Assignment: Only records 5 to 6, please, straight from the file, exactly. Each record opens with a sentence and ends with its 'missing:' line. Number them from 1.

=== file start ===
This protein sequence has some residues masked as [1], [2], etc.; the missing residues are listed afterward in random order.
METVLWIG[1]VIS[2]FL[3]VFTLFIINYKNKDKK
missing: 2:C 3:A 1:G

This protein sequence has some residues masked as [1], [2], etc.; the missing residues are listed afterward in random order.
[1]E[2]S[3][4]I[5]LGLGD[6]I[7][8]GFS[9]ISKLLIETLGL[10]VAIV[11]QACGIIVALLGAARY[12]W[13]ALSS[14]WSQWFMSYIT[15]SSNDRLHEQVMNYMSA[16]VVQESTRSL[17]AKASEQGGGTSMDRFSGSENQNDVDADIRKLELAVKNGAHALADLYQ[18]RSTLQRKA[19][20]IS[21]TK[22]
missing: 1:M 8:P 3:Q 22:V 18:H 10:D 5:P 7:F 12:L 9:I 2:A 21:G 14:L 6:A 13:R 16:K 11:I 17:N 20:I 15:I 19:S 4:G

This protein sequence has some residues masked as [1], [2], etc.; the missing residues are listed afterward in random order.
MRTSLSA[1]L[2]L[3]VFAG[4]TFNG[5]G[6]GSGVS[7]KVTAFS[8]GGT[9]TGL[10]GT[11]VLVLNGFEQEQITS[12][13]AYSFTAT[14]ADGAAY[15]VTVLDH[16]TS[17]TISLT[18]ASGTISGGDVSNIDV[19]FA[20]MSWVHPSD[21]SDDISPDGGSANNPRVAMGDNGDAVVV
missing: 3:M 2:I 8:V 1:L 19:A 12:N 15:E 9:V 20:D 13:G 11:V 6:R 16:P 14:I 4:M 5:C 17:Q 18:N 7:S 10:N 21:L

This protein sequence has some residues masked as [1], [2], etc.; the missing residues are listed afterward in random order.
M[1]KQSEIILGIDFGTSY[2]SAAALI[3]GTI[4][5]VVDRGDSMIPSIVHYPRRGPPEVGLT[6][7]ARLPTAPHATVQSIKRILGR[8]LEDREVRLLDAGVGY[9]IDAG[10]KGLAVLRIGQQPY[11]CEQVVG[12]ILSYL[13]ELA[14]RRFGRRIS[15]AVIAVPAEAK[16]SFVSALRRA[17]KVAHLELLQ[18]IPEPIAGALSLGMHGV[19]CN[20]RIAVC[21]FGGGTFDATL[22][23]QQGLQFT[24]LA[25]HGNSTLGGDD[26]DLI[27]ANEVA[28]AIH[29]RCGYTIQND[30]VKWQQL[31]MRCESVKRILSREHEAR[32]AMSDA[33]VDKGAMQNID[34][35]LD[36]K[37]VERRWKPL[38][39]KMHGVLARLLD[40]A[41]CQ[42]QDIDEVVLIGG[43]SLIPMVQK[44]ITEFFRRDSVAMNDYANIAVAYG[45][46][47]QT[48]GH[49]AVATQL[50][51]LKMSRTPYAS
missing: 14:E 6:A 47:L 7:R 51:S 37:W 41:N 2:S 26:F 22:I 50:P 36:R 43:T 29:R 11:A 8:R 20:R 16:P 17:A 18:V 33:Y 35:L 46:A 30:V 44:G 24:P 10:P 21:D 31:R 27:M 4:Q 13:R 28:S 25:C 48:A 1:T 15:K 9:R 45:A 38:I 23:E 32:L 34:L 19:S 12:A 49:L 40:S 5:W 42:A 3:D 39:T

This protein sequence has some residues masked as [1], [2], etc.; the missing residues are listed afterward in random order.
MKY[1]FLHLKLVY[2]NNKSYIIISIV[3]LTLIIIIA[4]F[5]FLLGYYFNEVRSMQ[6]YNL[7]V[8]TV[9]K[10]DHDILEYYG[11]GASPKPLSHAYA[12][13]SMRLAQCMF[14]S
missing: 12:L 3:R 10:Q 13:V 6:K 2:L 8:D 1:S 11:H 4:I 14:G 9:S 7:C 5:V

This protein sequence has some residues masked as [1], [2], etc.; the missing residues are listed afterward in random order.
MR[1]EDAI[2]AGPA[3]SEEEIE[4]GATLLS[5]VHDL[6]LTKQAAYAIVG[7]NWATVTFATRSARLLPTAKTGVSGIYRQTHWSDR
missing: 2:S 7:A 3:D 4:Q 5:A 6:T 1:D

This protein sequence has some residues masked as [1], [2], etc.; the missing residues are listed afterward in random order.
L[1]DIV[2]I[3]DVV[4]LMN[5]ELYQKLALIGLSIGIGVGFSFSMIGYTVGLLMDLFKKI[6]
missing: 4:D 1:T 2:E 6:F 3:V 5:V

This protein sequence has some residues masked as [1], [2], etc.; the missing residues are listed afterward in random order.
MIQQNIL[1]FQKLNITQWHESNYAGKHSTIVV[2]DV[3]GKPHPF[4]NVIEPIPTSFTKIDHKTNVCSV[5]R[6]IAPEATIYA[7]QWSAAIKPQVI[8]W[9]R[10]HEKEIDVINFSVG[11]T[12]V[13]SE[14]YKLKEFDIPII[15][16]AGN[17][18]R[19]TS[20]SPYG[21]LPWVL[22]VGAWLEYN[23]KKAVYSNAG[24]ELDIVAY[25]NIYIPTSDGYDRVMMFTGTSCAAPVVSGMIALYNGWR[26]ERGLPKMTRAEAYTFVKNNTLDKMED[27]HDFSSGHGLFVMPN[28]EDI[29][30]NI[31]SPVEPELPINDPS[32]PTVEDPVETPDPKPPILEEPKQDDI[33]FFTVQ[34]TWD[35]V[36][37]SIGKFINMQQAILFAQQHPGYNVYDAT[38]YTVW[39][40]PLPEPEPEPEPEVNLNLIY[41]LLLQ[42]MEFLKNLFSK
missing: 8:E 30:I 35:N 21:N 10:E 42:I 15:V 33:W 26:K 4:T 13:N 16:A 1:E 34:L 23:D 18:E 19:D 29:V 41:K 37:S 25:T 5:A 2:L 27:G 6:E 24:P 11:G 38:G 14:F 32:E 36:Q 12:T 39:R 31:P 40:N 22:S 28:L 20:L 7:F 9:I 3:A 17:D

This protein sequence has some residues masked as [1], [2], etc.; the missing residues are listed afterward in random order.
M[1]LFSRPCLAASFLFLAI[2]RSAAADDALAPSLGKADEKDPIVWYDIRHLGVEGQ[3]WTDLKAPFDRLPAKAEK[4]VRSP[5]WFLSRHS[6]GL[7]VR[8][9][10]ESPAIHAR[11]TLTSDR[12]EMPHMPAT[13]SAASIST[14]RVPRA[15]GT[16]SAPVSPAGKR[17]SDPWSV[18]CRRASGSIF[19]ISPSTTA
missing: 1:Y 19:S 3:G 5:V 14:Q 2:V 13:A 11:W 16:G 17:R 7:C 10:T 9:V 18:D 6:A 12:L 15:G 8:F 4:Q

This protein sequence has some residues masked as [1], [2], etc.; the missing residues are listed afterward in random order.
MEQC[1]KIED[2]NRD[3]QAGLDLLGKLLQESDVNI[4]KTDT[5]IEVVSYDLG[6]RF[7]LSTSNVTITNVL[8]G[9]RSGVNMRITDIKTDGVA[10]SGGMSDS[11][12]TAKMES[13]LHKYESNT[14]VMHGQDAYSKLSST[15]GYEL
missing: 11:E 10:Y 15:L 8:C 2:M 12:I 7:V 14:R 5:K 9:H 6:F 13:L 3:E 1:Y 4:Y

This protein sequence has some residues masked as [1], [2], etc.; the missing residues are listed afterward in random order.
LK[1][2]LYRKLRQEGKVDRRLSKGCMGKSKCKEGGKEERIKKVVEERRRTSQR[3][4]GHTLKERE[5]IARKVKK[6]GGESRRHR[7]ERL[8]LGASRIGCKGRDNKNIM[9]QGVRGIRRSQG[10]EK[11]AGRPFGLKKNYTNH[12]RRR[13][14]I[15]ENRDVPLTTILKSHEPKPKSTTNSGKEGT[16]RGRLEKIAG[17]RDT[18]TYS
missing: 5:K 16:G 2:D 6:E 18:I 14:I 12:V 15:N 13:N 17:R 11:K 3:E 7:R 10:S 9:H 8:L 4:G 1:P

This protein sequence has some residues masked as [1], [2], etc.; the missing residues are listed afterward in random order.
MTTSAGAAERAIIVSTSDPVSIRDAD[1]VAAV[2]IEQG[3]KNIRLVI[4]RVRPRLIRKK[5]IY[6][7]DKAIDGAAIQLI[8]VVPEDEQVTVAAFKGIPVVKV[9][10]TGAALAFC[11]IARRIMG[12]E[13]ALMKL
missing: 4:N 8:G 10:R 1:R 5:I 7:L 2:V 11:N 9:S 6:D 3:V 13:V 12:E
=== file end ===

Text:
This protein sequence has some residues masked as [1], [2], etc.; the missing residues are listed afterward in random order.
MKY[1]FLHLKLVY[2]NNKSYIIISIV[3]LTLIIIIA[4]F[5]FLLGYYFNEVRSMQ[6]YNL[7]V[8]TV[9]K[10]DHDILEYYG[11]GASPKPLSHAYA[12][13]SMRLAQCMF[14]S
missing: 12:L 3:R 10:Q 13:V 6:K 2:L 8:D 1:S 11:H 4:I 14:G 9:S 7:C 5:V

This protein sequence has some residues masked as [1], [2], etc.; the missing residues are listed afterward in random order.
MR[1]EDAI[2]AGPA[3]SEEEIE[4]GATLLS[5]VHDL[6]LTKQAAYAIVG[7]NWATVTFATRSARLLPTAKTGVSGIYRQTHWSDR
missing: 2:S 7:A 3:D 4:Q 5:A 6:T 1:D